My Kind of Monsters: This Savage Song Review
This Savage Song by VE Schwab
Synopsis From Goodreads:
There’s no such thing as safe in a city at war, a city overrun with monsters. In this dark urban fantasy from author Victoria Schwab, a young woman and a young man must choose whether to become heroes or villains—and friends or enemies—with the future of their home at stake. The first of two books.
Kate Harker and August Flynn are the heirs to a divided city—a city where the violence has begun to breed actual monsters. All Kate wants is to be as ruthless as her father, who lets the monsters roam free and makes the humans pay for his protection. All August wants is to be human, as good-hearted as his own father, to play a bigger role in protecting the innocent—but he’s one of the monsters. One who can steal a soul with a simple strain of music. When the chance arises to keep an eye on Kate, who’s just been kicked out of her sixth boarding school and returned home, August jumps at it. But Kate discovers August’s secret, and after a failed assassination attempt the pair must flee for their lives.
Rating: 4/5 stars!
Ever since the Harry Potter saga ended, I’ve always been o
n the look out for authors who would give me that wistful, magical feel of…well, magic. A lot of authors attempt it, but only a few succeed.
I think this is exactly why VE Schwab is fast becoming a favorite author. I read A Darker Shade of Magic earlier this year with no expectations at all. Needless to say, I ended up being a fan. So naturally, I tried to devour her other books and ended up with This Savage Song.
The title kind of speaks for itself. To quote the younger millennials, this books is savage AF. But in the best way. First, world building is savagely wonderful. Raw, gritty. It took a while for my mind to catch up, though. VE Schwab is the kind of author who shows, not tells so you really have to pay attention to the details. You can’t be a lazy reader.
The characters are wonderfully complex. Kate
Harker is a girl who wants to be just as ruthless as her father. August Flynn is a monster who just wants to be a boy. And all around them are forces who are at each others’ throats, vying for power and survival. I love the complexity and depth of the characters in this novel. I love how flawed Kate is and how seemingly innocent August is. They have a lot of differences but the nuances in their character tell you they have a lot more in common. There are no Mary Sues here; just humans (or monsters) in all their imperfect glory.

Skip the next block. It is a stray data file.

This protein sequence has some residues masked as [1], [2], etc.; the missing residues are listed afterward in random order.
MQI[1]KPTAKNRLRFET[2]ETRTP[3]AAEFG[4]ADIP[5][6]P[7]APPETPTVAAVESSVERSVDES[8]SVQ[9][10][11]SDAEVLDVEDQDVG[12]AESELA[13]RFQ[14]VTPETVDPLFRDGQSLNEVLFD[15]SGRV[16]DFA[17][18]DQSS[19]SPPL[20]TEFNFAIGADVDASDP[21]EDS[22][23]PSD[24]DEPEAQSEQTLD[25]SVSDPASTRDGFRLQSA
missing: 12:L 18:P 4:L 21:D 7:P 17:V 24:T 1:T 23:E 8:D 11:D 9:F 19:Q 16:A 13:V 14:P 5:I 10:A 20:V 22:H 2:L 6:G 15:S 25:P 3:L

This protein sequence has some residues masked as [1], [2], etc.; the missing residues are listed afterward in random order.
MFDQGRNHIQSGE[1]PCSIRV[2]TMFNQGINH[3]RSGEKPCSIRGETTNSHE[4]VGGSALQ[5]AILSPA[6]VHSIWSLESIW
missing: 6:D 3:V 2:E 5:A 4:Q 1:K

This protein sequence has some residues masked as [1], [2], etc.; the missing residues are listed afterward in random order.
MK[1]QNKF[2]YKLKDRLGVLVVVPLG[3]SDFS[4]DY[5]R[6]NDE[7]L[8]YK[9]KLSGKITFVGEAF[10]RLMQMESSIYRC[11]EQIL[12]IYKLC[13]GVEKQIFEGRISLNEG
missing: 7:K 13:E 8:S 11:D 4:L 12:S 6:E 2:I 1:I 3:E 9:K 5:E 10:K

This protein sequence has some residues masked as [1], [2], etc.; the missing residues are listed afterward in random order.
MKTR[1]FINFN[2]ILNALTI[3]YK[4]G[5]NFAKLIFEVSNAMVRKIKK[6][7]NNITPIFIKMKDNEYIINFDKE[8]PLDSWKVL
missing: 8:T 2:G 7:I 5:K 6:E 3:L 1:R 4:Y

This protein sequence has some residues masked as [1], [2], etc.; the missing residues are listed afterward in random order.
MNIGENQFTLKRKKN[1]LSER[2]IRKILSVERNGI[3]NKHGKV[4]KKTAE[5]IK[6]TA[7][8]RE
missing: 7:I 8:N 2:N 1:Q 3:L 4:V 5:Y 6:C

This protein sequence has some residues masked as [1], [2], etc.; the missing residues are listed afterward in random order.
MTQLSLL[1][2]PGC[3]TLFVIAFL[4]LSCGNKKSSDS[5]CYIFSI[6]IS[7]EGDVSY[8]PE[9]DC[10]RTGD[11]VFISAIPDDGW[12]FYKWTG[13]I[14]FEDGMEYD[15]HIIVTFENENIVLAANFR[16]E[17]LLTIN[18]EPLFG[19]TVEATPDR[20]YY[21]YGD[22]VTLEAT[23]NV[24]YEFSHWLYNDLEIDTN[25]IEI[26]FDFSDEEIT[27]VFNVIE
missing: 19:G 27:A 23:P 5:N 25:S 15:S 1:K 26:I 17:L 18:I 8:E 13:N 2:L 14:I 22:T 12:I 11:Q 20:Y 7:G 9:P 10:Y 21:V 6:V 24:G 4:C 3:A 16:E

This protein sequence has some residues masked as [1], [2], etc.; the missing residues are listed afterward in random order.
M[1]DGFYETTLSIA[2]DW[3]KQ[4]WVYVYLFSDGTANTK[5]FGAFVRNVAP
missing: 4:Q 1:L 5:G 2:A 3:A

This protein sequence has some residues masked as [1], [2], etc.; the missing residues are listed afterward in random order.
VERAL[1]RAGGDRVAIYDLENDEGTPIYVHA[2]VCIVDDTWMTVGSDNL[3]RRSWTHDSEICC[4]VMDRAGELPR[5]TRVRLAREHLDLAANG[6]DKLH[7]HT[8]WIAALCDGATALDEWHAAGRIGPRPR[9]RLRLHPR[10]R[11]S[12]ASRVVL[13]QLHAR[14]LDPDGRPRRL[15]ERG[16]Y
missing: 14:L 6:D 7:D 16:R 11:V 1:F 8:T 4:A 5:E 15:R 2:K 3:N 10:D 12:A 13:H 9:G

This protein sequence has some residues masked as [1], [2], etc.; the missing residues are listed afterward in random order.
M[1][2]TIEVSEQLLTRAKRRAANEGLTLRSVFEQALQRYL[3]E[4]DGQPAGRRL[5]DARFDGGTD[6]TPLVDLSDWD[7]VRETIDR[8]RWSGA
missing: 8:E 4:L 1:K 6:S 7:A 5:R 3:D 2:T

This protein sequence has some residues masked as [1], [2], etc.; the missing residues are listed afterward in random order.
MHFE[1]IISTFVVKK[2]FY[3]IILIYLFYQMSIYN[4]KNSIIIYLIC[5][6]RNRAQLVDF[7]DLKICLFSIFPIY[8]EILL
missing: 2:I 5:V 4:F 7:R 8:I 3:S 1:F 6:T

I love the villains, too. No, that’s not right; I love how you really can’t tell who the actual villain of the story was. Was it the monsters, who ruled in the dark? Or was it the humans who were slowly tearing each other apart? I can’t quite fathom how Ms. Schwab built all these up in her mind, really. It gives me The Walking Dead feels even if 1. I haven’t seen a single episode of TWD and 2. there were no zombies involved in this book AT ALL. That, I think, is a feat in itself. 😀
The plot is this adrenaline-pumping, twisting thing that I really enjoyed. Most of it is built on running and slashing and killing which was wonderfully executed. I loved the quiet parts in between all the chaos, the little everyday things that were thrown here and there. They provided a stark contrast between the world they were living in and the world they want to live in and I think that was lovely.
I really wanted to see more sparks from Kate and August. That was the only thing that I kept looking for in this book. I know both Kate and August have a unique chemistry but somehow I was looking for more. Anyway, I think that’s beside the point, really, given that this wasn’t exactly a romance novel. 😀
All in all, a really great read. I can’t wait to get my hands on book two, Our Dark Duet.
Loved This Savage Song? Let me know what you think in the comments below!